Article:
Sharing Solutions at the FPWR Canada Conference

July 23, 2015

The weekend of May 30th proved to be exciting and interesting at the Foundation for Prader-Willi Research Canada Conference in Calgary, Alberta. Parents of PWS children, PWS adults, doctors, researchers and students alike gathered to appropriately engage in the theme of the conference, “Sharing Solutions”.

 

After some warm opening remarks by Master of Ceremonies Brooke Gibson, and Conference Chair Tanya Johnson, Dr. Rachel Wevrick, professor of medical genetics at the University of Alberta, presented some up and coming opportunities in PWS research. One topic of particular interest and high importance was the idea of reactivation of the PWS locus, an area of research that FPWR Canada is invested in and is continuing to fund. The main idea of this research is that if PWS genes are found to be capable of reactivation, the next step would be to reactivate these genes at appropriate levels. This particular area of research is still in preclinical trials.

 

Another area of research looked at by Dr. Wevrick was of appetite and obesity. The ever-baffling question, “Why do children switch from apparently having little appetite and failure to thrive to having an overwhelming drive to eat in late childhood and adulthood?” was addressed. The ideal answer to this question seeks to understand why and how weight gain begins in PWS patients. Numerous pathways of exploration were discussed, including the use of diazoxide and RM-493. Investigation of the use of diazoxide and RM-493 focus on the idea of the body’s system of “brakes” and “accelerators” that control short-term appetite and long term weight management. In essence, trials with RM-493 investigate the “brake” function and trials with diazoxide investigate the “accelerate” function. Both therapeutics methods are still in stages of clinical trials.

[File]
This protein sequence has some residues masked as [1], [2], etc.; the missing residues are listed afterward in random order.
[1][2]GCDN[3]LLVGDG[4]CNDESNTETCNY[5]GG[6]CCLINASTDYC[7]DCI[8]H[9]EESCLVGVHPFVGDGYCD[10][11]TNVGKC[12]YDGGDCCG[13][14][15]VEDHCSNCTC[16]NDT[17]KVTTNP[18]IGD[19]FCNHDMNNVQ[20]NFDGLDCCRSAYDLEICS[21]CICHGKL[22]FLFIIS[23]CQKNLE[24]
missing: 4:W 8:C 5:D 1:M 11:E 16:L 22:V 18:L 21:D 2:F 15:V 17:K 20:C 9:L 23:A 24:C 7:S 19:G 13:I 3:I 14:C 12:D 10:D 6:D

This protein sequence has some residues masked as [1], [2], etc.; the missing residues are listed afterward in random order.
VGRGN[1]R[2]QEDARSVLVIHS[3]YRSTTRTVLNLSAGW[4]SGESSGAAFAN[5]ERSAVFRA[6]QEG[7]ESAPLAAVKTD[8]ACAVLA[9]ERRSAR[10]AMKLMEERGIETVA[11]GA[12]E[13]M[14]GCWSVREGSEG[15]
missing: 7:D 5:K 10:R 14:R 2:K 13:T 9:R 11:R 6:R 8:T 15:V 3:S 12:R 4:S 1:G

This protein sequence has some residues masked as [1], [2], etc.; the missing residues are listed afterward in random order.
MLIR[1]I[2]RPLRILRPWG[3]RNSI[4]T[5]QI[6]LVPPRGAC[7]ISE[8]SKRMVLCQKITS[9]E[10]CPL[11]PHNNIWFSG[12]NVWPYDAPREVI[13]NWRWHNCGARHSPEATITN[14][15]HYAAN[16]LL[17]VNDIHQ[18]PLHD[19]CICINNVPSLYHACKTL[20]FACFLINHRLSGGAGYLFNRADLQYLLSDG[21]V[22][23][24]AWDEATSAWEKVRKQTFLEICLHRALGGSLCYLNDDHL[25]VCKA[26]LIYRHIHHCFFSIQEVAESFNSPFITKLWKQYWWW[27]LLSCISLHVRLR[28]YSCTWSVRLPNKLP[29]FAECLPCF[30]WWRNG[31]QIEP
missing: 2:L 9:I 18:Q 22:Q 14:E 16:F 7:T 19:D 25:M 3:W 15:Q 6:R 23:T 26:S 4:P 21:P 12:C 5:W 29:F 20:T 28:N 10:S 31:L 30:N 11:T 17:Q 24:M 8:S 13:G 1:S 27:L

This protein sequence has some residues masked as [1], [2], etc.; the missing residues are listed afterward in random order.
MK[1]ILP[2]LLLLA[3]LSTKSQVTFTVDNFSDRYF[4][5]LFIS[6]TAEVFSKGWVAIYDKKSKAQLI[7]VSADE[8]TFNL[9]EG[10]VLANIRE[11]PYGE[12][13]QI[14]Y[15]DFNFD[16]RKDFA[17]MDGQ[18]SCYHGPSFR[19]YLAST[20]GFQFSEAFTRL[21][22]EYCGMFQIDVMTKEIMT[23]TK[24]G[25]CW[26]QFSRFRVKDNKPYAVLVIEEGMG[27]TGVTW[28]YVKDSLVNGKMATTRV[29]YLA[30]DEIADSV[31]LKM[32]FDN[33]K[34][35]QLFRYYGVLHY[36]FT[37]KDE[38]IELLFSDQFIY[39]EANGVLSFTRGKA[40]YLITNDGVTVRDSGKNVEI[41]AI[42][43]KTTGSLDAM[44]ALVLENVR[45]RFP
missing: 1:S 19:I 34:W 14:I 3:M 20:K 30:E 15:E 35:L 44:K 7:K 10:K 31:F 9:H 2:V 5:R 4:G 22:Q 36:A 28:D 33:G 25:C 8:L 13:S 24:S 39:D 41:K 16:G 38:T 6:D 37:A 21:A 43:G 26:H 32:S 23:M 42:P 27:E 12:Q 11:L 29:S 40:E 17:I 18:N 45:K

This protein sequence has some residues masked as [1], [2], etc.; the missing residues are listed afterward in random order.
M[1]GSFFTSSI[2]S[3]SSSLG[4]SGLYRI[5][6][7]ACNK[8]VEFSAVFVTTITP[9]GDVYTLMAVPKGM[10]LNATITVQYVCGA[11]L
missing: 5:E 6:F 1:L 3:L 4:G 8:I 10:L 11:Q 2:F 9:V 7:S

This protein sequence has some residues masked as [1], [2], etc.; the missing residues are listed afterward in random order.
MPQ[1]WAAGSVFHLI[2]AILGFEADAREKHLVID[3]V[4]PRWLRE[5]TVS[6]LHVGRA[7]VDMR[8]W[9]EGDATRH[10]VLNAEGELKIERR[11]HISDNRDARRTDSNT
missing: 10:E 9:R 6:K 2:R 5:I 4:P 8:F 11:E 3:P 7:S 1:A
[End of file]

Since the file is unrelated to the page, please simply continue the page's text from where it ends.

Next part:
Marc Landry, an occupational therapist based in Vancouver, BC, presented some approaches to understanding sensory processing in children. Managing the occurrence and impact of certain negative behaviours in PWS children, such as skin picking, was addressed. Landry explained that behaviour management must be focused on decreasing anxiety and boredom, while eliminating opportunities for picking. He discussed how there are many different regulatory strategies that worked for different types of children. For example, a child that has low sensory input may seem disinterested in schoolwork or surroundings when forced to sit still, thus stimulation with cold water, sour candy or mints, or playing with small fidget items could combat this sensory issue resulting in a more alert and engaged child. A child that has high sensory input may be overly sensitive to tags on clothing, bright lights or loud sounds. Landy also stressed the need to understand a child’s sensory “engine”: a child’s self-perception of how they are feeling. In better understanding his or her own emotions, the child can seek help to regulate or avoid the impact of negative behaviours.

 

One of the most exciting highlights of the conference was when Keegan Johnson, Chair of FPWR Canada and Dr. Jessica Bohonowych, Associate Director of Research Programs of FPWR Canada, introduced the new Global PWS Registry. The purpose of the registry is to develop a comprehensive database of individuals with PWS. Benefits from this registry would be to better understand the full spectrum of PWS characteristics, expedite the completion of clinical trials and most importantly, to improve the lives of those affected by PWS.

 

Having a database as such would also be helpful in determining the areas of needed research and treatments. Data in the registry is secure, and privacy of individuals is protected as the data is stripped of individual identity and used for research purposes. The PWS registry seeks to increase community participation to help answer the many questions we have about PWS. For more information, or to register, visit www.pwsregistry.org

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